Indiana Designates Chemical Recycling as Manufacturing and Other Chemical Industry News

Indiana Governor Eric Holcomb signed SB 472, making it the 24th state with such a law.

4 Slides

Indiana is the 24th state to pass a law reclassifying chemical recycling as a manufacturing process instead of waste management. Gov. Eric Holcomb signed SB 472 yesterday.

The move follows a similar bill signed into law in Kansas earlier this month, and Utah passed its version in March.

The American Chemistry Council (ACC) supports SB 472, which could generate more than $222 million for Indiana each year and around 900 jobs in the state. 

The plastics industry and its supporters at the state and federal level see emerging technologies like chemical recycling as a key to creating jobs while keeping hard-to-recycle plastics out of disposal sites. Yet environmental groups say such laws won’t meaningfully reduce plastic in the environment and could allow chemical recycling plants to skirt important environmental regulations and set up in areas with disadvantaged communities.

Rhode Island dropped a similar chemical recycling bill last June, with Democratic lawmakers citing “serious unresolved questions” about the bill’s possible impact on the environment.

Advanced recycling is a manufacturing process that uses chemistry to enable significantly more plastics to be recycled than traditional recycling technologies, including often hard-to-recycle films and mixed plastics. Instead of having to send these valuable plastics to landfills or burning them for energy, technologies used in advanced recycling enable recyclers to convert used plastics back into raw materials to produce new virgin-equivalent plastics and chemical products without burning the plastic material.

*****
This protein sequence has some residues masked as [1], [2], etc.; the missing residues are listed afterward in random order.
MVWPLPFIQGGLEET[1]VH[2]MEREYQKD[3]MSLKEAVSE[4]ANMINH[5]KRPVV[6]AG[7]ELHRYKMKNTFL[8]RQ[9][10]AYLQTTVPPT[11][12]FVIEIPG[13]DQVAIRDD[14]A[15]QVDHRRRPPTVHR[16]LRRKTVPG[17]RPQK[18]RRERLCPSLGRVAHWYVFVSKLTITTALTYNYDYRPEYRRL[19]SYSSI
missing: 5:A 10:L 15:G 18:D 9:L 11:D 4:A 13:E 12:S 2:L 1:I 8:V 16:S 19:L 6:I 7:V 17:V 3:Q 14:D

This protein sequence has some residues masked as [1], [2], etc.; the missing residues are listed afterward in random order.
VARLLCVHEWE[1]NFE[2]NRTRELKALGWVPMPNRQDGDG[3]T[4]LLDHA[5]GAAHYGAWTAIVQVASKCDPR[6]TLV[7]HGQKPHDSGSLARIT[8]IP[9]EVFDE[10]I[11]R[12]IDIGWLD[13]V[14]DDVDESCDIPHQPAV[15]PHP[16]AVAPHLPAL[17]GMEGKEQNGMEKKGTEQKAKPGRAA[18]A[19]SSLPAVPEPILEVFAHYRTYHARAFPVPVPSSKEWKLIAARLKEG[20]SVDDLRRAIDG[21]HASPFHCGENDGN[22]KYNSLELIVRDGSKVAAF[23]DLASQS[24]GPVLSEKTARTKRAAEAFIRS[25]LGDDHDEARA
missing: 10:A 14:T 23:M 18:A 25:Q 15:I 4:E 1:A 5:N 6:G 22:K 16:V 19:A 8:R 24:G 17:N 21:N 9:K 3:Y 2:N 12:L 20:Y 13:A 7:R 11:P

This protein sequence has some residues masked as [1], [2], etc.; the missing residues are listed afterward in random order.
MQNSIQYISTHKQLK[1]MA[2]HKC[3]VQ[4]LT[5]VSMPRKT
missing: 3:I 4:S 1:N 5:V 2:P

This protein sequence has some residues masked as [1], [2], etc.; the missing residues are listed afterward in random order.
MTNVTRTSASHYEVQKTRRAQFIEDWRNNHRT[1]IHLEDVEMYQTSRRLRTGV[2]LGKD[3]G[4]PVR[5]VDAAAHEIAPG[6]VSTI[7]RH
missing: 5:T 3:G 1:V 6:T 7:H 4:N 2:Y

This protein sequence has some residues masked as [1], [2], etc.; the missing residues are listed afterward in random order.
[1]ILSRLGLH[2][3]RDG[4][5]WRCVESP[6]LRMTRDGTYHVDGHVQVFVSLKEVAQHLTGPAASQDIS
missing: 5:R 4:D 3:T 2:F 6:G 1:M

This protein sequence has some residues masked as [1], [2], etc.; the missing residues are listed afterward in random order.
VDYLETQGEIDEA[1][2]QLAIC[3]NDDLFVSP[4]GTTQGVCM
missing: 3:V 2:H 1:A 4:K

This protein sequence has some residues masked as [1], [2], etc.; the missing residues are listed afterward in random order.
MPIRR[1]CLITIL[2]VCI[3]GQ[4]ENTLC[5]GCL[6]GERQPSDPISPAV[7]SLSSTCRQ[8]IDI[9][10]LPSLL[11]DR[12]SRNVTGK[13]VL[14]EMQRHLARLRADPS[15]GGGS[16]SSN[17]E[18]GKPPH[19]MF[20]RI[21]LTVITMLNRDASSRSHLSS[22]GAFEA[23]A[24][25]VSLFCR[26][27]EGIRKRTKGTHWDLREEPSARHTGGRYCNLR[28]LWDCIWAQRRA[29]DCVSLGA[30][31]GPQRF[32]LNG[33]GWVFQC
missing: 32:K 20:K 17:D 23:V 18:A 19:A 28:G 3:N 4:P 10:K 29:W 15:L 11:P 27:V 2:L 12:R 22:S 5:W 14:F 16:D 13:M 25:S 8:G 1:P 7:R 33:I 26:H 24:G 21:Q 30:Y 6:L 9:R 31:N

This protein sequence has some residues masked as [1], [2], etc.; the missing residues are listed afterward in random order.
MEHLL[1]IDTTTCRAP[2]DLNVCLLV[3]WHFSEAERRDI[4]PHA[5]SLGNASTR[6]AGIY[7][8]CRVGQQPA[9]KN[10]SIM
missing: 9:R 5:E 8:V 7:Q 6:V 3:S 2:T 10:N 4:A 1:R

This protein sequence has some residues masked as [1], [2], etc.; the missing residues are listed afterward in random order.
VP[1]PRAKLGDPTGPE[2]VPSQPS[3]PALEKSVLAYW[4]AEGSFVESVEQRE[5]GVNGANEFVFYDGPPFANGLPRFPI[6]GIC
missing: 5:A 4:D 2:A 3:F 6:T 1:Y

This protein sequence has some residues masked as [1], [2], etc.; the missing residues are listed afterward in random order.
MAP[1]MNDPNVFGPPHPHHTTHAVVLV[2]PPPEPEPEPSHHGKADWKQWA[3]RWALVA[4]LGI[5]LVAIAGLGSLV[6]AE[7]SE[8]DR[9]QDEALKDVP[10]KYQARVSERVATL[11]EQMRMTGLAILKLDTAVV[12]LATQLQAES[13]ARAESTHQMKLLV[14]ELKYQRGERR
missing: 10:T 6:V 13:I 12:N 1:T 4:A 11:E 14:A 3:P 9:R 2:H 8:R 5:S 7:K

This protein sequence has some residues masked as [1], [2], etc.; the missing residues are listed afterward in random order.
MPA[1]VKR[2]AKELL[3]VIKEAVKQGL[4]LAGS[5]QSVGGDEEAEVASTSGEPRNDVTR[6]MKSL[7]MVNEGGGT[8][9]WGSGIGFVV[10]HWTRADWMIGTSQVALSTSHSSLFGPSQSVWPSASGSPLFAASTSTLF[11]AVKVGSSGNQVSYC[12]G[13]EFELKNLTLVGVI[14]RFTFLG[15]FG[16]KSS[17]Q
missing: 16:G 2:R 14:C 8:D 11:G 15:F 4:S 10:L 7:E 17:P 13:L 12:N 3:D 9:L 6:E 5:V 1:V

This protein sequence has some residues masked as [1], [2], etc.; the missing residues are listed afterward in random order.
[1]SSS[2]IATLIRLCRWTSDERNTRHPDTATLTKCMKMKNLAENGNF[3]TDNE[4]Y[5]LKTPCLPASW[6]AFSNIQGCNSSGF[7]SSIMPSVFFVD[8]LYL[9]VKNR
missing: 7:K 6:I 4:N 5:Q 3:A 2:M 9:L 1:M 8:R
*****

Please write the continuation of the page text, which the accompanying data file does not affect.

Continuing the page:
SB 472 establishes these technologies remain subject to applicable manufacturing regulations and applies a regulatory framework for advanced recycling facilities that welcomes future investment in Indiana. 

States establishing chemical recycling as manufacturing is just one part of the fight over how big a role the technologies will play in the country’s future plastics management efforts. The Federal Trade Commission indicated chemical recycling could be part of the discussion when it updates its Green Guides, a document meant to curb deceptive environmental marketing. ACC says it will submit recommendations to the FTC, including a survey it conducted with about 3,000 people, saying most Americans believe “advanced recycling is recycling.”

States considering extended producer responsibility bills are also debating where chemical recycling could fit into that process. New York’s governor recently advocated for chemical recycling to be considered a recycling process in the state’s new carpet EPR law, but that did not make it to the final version of the bill.

Click through the gallery to see other chemical industry news from the past week.

About the Author(s)

Powder Bulk Solids Staff

Established in 1983, Powder & Bulk Solids (PBS) serves industries that process, handle, and package dry particulate matter, including the food, chemical, and pharmaceutical markets.

Sign up for the Powder & Bulk Solids Weekly newsletter.

You May Also Like